Backup running back Kenneth Darby scored the go-ahead touchdown in the third quarter, the defense allowed only three points in the second half and Sam Bradford earned his first NFL win as the Rams overcame Jackson's groin injury in a 30-16 victory over the Washington Redskins on Sunday.
"We've put in a lot of hard work for this," Bradford said. "To get to celebrate with those guys, it was a great feeling."
The Rams (1-2) won for only the second time in 29 games overall behind a strong start and even stronger finish, with the biggest offensive showing under second-year coach Steve Spagnuolo.
"What I told the team was any win in the NFL feels good," Spagnuolo said. "When you can rise above some adverse situations, it's even better. Nobody bailed out, nobody panicked."
St. Louis topped its previous best of 23 points under Spagnuolo in a five-point loss to the Saints last November and shook off disappointment from a pair of losses to open the season by a total of six points. Bradford was 23 for 37 for 235 yards and one touchdown and one interception for the Rams, spreading the ball to nine receivers.
Spagnuolo was hopeful that Jackson, who'll undergo an MRI exam Monday, could play next week at home against the Seahawks.
"All the signs point to that it's not a tear," Jackson said. "I'm just praying and hoping it's not going to be a serious injury."
The Redskins had 116 yards rushing, exceeding their total of 106 yards for the first two games. But they were only 1 for 10 on third down conversions and three times had to settle for chip shot field goals by Graham Gano.
"When you get in the red zone, you've just got to score," Redskins quarterback Donovan McNabb said. "You can't keep getting field goals. That's not going to cut it."
Gano also was the Redskins' stand-in punter after Josh Bidwell felt something pop in his hip during pregame warmups, and got his first attempt blocked.
The Rams led 14-0 after their first two scores in the first quarter this season, fell behind when the Redskins scored 16 straight points plus blocked a chip-shot field goal, and played keep-away after the break. They stymied the Redskins defensively despite going with a pair of backup safeties much of the game, and got impressive work from the reserve running backs after Jackson was sidelined with a groin injury in the second quarter.
"They came right at us, and we weren't ready," linebacker Brian Orakpo said. "Thirty points, that's very unacceptable. They just kept hitting us with big plays."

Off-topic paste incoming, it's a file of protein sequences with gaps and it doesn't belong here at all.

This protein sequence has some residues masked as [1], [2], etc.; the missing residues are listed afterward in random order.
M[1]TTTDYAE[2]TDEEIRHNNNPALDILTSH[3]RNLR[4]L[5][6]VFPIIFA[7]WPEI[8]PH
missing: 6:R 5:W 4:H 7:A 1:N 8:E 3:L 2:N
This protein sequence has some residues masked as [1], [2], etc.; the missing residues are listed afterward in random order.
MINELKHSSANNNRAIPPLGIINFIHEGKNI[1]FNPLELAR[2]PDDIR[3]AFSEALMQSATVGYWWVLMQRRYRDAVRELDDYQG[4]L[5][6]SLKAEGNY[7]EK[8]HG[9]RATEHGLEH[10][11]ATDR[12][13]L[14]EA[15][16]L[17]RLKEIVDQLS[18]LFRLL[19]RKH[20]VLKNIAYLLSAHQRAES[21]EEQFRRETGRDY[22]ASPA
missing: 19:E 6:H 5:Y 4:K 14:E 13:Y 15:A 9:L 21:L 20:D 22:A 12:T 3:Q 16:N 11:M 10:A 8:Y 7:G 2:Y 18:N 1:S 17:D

Darby had 49 yards on 14 carries and Keith Toston had 22 yards on 11 carries. Jackson finished with 58 yards on 10 carries including a 42-yard score for the game's first touchdown.
Santana Moss had six receptions for 124 yards and a score for Washington (1-2), but also lost a fumble in the first half that led to a touchdown for St. Louis. McNabb, who gets his homecoming game at Philadelphia next week, was 19 for 32 for 236 yards with one touchdown and an interception.
Safety Oshiomogho Atogwe injured his thigh in the second quarter and the other safety, Craig Dahl, was inactive with a concussion. There was no letup with James Butler and Darian Stewart in the lineup.
Darby, who entered with 2 yards on three carries, gave the Rams the lead for good at 21-16 on a 12-yard run midway through the third quarter. He gained 24 yards on four straight carries to open the fourth quarter, helping set up a field goal.
The Redskins' first turnover of the year, a fumble by Moss, helped the Rams go up 14-0 midway through the first quarter. St. Louis blew a shot to stretch that cushion when Dominique Curry blocked Gano's punt to give the Rams possession at the Washington 26, but Bradford's overthrown pass was intercepted by Kareem Moore the next play.
The Redskins were opportunistic the rest of the half, with McNabb hitting Moss for a 21-yard touchdown the next play after Mardy Gilyard's lost fumble on a kickoff return, and Phillip Daniels blocking Brown's 21-yard field-goal attempt at the end of the half, keeping the Rams' lead at 14-13.
Gano's third field goal of the game, a 21-yarder, put the Redskins in front for the first time early in the third quarter.
The Redskins apparently handed in an inaccurate list of inactives, and missed a deadline to swap out players, leaving them with LB Perry Riley active and OL Will Montgomery out. ... Rams owner Stan Kroenke made a lap of the dressing room, congratulating each player. ... Curry, one of the Rams' top special teams players, left with what Spagnuolo feared was a serious injury to his right knee in the first half.
After further tests, Robert Griffin III has not been cleared to play Saturday night against the Ravens, casting doubt into his availability for the Redskins' season opener.
Russell Wilson clarified Thursday that he didn't suffer a concussion in the NFC title game, expanding on comments about how he believes recovery water helped him last postseason.
Seahawks defensive end Michael Bennett has been fined $17,363 for striking Chiefs quarterback Alex Smith in the head and neck area during last week's preseason game, a league source confirmed.
Johnny Manziel's sore right elbow will keep him from playing Saturday night against Tampa Bay, and it's unlikely he'll play the following Thursday, either.
President Barack Obama invited former Saints special-teams standout Steve Gleason, who has ALS, backstage after a speech commemorating the 10th anniversary of Hurricane Katrina.
New York Giants receiver Odell Beckham Jr. was named the successor to Troy Polamalu as the new face -- or should we say hair -- of the Head & Shoulders shampoo brand